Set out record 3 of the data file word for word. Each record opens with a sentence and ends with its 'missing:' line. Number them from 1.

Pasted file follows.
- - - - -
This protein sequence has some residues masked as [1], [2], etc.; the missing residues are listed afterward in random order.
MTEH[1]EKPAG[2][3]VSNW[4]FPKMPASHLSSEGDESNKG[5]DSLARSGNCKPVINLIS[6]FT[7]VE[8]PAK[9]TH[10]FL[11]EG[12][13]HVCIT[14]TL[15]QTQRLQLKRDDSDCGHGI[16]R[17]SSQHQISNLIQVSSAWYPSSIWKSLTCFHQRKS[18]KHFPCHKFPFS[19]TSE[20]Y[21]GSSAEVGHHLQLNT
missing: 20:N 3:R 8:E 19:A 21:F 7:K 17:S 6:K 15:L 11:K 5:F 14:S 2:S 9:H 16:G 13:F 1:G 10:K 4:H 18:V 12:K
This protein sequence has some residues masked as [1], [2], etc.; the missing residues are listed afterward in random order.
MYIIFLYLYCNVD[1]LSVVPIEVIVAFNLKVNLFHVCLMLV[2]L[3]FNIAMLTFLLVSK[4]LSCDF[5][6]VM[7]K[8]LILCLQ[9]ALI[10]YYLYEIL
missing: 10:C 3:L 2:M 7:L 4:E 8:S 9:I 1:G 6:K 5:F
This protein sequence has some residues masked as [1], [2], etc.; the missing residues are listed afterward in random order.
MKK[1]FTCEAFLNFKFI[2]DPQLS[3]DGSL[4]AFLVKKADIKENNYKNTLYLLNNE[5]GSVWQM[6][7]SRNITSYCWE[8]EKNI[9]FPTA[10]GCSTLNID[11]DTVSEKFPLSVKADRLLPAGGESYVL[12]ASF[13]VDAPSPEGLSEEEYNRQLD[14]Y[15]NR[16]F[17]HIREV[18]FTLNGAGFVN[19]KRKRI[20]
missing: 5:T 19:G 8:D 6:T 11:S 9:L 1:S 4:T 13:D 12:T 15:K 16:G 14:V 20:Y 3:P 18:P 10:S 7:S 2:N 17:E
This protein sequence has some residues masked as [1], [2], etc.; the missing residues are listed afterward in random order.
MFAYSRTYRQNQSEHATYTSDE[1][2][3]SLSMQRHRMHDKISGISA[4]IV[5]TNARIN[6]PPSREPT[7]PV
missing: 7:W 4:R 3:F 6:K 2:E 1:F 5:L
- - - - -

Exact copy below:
This protein sequence has some residues masked as [1], [2], etc.; the missing residues are listed afterward in random order.
MKK[1]FTCEAFLNFKFI[2]DPQLS[3]DGSL[4]AFLVKKADIKENNYKNTLYLLNNE[5]GSVWQM[6][7]SRNITSYCWE[8]EKNI[9]FPTA[10]GCSTLNID[11]DTVSEKFPLSVKADRLLPAGGESYVL[12]ASF[13]VDAPSPEGLSEEEYNRQLD[14]Y[15]NR[16]F[17]HIREV[18]FTLNGAGFVN[19]KRKRI[20]
missing: 5:T 19:G 8:D 6:T 11:S 9:L 1:S 4:T 13:D 12:T 15:K 16:G 14:V 20:Y 3:P 18:P 10:S 7:S 2:N 17:E